Though it would be eclipsed by the gothic horror, black comedy, and sheer spectacle of his Bride of Frankenstein (1935), there’s a great deal to be said for the original — both as a piece of the puzzle and as a separate film in its own right.Whale’s first film, Journey’s End, showed little of his cinematic bravura. Waterloo Bridge, on the other hand, offered us something like the Whale we now know, but Frankenstein cemented the deal. Here Whale emerges in full flower—the stage director in love with the theatrical and drunk on the possibilities of film. Those two things—theater and cinematic possibilities—color everything about the film. Everything is theatrical—including the film’s gothic landscape “exteriors” with their painted backdrops. The creation of the monster is a theatrical event—complete with an audience for the specific purpose of being an audience. Henry Frankenstein even remarks, “Quite a good scene, isn’t it? One man crazy—three very sane spectators!” And he’s right—it is a good scene. Actually, it’s an exceptional one.
At the same time, Whale is on the loose cinematically, ignoring rules as he goes. He even opens one scene with three of his trademark gigantic closeups before he offers us the traditional establishing shot. The effect is still startling. The creation scene may be theater, but the technique—there are more than 70 cuts in the sequence—is pure film. His film is filled with shaved sets so that his camera can literally pass through walls—walls which, it should be noted, are almost always decorated with things that would hardly be in the middle of a solid wall. It doesn’t matter to Whale—what he wants is the effect. And he gets it. He aims for spectacle and achieves it.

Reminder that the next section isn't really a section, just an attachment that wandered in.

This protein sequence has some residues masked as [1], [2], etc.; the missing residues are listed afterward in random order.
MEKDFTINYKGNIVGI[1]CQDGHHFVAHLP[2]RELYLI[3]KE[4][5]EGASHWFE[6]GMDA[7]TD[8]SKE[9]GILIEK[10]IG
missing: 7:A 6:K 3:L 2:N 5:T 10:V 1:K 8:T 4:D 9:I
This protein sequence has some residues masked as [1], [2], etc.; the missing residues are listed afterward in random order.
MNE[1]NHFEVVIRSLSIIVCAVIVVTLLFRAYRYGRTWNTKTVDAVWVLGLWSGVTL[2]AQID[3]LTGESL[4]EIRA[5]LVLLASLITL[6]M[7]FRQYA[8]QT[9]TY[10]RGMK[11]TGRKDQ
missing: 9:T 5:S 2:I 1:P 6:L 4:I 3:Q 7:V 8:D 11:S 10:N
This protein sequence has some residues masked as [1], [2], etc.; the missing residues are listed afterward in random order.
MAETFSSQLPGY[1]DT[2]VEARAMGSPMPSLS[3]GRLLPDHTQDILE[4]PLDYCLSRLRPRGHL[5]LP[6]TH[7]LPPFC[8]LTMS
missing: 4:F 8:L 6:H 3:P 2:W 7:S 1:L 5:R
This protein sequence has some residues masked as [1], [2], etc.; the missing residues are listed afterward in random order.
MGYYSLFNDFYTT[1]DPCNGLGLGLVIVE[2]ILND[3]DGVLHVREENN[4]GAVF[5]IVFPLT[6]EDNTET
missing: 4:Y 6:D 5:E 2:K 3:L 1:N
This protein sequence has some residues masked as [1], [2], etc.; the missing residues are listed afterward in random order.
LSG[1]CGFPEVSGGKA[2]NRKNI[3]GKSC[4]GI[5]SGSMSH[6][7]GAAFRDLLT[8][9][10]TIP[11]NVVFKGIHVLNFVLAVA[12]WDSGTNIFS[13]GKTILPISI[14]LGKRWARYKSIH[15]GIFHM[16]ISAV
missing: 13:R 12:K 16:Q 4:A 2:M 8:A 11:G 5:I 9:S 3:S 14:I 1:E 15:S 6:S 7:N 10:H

He’s also a master showman—look how long he keeps us from getting a look at the monster. The creature’s face is bandaged when he’s on the operating table. He’s kept offscreen afterwards for a cutaway to Henry’s perturbed father (Frederick Kerr). Then when the film does return to Frankenstein’s watchtower laboratory, there’s a fairly long dialogue between Henry and Dr. Waldman (Edward Van Sloan) about the creature (“You have created a monster and it will destroy you”). When the monster finally does show up, the lights are lowered and then he backs into the room, slowly turning to face us—whereupon Whale pays off with three ever-closer shock closeups. Today, we know what the monster looks like. Imagine the effect in 1931.
There is so much to this film that it would be possible to go into it scene by scene—in some cases, shot by shot—but there’s not space for that here. However, if you like your subtext—and Whale is full of (possibly inadvertent) subtext—consider the monster in terms of Whale’s homosexuality. Consider the monster—the reason Henry has put off his wedding and gone to live in this phallic tower—as the embodiment of that sexuality, and as something that is quickly shoved into a dungeon (closet) the minute it’s inconvenient. Consider the price Henry pays for trying to ignore the monster and his responsibility. You can take these concepts through the entire film and on into Whale’s other work. (Trust me, I’ve done it in publications that allowed for the requisite length.) But if that bothers you—and it does bother some people—you can just sit back and watch the original James Whale horror show about “The man who made a monster,” and also made a star out of Boris Karloff.